By Kathleen Burkhardt (MA '13)
College students are no strangers to social media. Students are heavy users of Facebook, Twitter, Tumblr and other online sites. But using social media as a public relations or journalism tool can be tricky even for the savvy college student.
DU's media, film & journalism studies department hosted this spring a five-hour workshop on social media specifically for strategic communications students, helping them learn how to use new media in proper and innovative ways.
Geoff Renstrom (MA '11), account executive at Linhart Public Relations, and Misty Montano, digital content manager at KUSA-TV, led the workshop and shared their wide-ranging expertise on the relevance of social media for public relations pros and journalists alike. Renstrom and Montano shared numerous examples from their professional experience in managing social networks for various clients and audiences.
They also offered tips on how to maintain an organization's social media presence in just five or ten minutes a day. Participants learned that over 93 percent of social media users today believe that companies and organizations should have a presence on social channels. Yet the real value of social media for businesses and nonprofits remains elusive for many professionals.
Montano and Renstrom reaffirmed that social media tactics and strategies work best when following the same rules for any communication plan. Here are some of the key takeaways from the day:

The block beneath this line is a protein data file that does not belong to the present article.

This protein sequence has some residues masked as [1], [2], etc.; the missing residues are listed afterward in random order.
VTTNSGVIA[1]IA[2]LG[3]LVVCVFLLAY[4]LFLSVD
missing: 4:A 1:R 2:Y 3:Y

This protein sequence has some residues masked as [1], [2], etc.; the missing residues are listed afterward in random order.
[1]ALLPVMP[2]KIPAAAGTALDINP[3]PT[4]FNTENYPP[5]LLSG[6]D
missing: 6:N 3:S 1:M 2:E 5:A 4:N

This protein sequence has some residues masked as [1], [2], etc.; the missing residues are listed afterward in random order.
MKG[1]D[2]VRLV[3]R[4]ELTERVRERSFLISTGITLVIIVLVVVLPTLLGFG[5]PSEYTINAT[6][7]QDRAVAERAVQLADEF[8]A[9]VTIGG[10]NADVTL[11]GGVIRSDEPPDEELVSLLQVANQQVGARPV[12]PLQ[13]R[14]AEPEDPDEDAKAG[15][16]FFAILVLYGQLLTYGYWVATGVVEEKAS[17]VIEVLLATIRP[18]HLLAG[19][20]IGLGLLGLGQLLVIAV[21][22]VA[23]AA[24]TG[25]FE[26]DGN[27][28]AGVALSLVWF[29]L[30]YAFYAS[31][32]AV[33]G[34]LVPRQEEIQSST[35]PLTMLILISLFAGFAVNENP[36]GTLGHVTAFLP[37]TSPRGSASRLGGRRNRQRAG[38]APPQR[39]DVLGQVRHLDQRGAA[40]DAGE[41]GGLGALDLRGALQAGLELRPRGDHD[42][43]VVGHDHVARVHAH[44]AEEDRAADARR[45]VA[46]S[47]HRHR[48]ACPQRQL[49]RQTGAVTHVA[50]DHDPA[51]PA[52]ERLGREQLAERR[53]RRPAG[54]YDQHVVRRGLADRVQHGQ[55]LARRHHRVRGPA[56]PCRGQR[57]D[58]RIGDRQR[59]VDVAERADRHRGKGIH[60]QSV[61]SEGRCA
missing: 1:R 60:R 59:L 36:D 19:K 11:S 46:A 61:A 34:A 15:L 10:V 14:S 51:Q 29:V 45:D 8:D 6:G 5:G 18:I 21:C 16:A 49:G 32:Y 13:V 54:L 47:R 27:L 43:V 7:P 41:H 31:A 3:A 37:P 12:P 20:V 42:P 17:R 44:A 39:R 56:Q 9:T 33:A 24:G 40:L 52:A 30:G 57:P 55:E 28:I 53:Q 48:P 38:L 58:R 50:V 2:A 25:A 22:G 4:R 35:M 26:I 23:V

Know your audience
Know who you need to reach on each social platform and what their expectations are. Do your followers on Twitter want to know industry news? Do your followers on Facebook want posts about your office culture? Figure out which content resonates most on each channel and develop appropriate content strategies.
Determine the personality, tone, language and purpose of your brand
Know why you are on social media and how you should speak and act in different channels. Always speak in your brand's true voice. Is your brand playful? Serious? Humble? Sarcastic? Develop messaging based on your brand's personality and your strategic goals.
Use social media to start and maintain conversations, not just as a broadcasting tool
While social media can be a great place to boast about your wonderful product or service, be careful to not use it solely to push out information. Social networks are a great place to interact with your consumers, drive new engagement, and create a more loyal brand following. Also, the relationships you foster now will work in your favor when a crisis strikes.
Pick a channel that fits your goals and keep the content flowing
Your brand does not have to be on Facebook, Pinterest, Instagram, Twitter, and Foursquare all at once. After you determine your social media goals, pick a platform that best serves your goals and maintain a consistent presence. It's better to not be on social media at all if you cannot keep content up to date on the channels you choose.
Evaluate, evaluate, evaluate
While ROI with social media can be tricky to determine, there are many tools out there that can help track impressions, engagement, and click through rates. Some favorite free services include Social Mention, Twitonomy, Facebook Insights, and Google Analytics.
The workshop was timely for graduate students, many of whom aspire to careers in public communication where social media plays a growing role. The biggest challenge for PR practitioners and journalists might be the technological learning curve. But Renstrom and Montano showed how social platforms can be managed confidently by applying tried and true strategic communication principles.